The Majority of Trans and Gender Nonconforming Teachers Face Workplace Harassment

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A survey of 79 trans and gender nonconforming teachers conducted by NPR found that at least half of those surveyed have experiences some form of workplace harassment, from verbal harassment to losing their jobs.

The teachers surveyed were from Canada and the United States. While their experiences differed across the board, the general consensus from the findings is that the majority of the harassment came from the administration, not the students. Forty percent of the teachers told NPR that their students were much more accepting of them than the adults in the school.

Jennifer Eller, a teacher in Maryland, told NPR that she is often “subject to verbal abuse in the hallways” from her colleagues and has been denied access to the teacher’s lounge because of her gender identity and the way she presents. Many other teachers interviewed were also asked to make changes in how they present themselves—conforming to traditional gender norms in order to put their colleagues at ease, with little care for their feelings or actual gender identity.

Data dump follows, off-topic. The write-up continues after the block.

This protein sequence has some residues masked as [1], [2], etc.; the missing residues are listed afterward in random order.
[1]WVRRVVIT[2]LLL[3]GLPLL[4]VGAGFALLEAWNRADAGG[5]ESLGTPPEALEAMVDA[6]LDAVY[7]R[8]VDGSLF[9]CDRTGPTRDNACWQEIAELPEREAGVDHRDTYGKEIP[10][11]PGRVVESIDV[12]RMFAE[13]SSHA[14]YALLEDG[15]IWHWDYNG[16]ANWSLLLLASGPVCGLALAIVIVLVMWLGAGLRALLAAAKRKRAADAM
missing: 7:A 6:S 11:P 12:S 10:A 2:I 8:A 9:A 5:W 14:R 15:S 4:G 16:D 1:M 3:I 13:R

“I was horribly harassed by a coworker and very little was done about it,” Lauren Heckathorne, who identifies as non-binary, told NPR. “The focus was on making [the harasser] more comfortable.”

Other teachers surveyed reported that even casual, seemingly-accidental misgendering—like calling someone by the wrong pronoun repeatedly as a “slip of the tongue”—is the kind of micro-aggression with effects that build up over time. The excuses presented by colleagues and others who are unable to wrap their minds around a different pronoun are often thin.

Chris Smith in New York, who uses “they,” is tired of “the cliche response,” from colleagues they call otherwise generally supportive: “ ‘Well, you’ve got to give me some time.’”

Smith’s response? “Try, it’s actually not that hard. We learn new groups of students’ names each semester—there should be no excuse.”

While much of this is bleak, there are still some bright spots. Many teachers said that their students are often the ones who are more understanding than their colleagues—testament to Whitney Houston’s prophetic statement that the children are indeed, the future. Read the entire report here at NPR.

Senior Writer, Jezebel

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"Not a real" DrDonna

I’ve always thought that teaching as a trans person would suck, not because of the students, but because of literally everyone else. I can only imagine the cavalcade of jackasses who would feel like they need to make your life hard, “for the children”.

Children who, almost exclusively, couldn’t care less about your gender.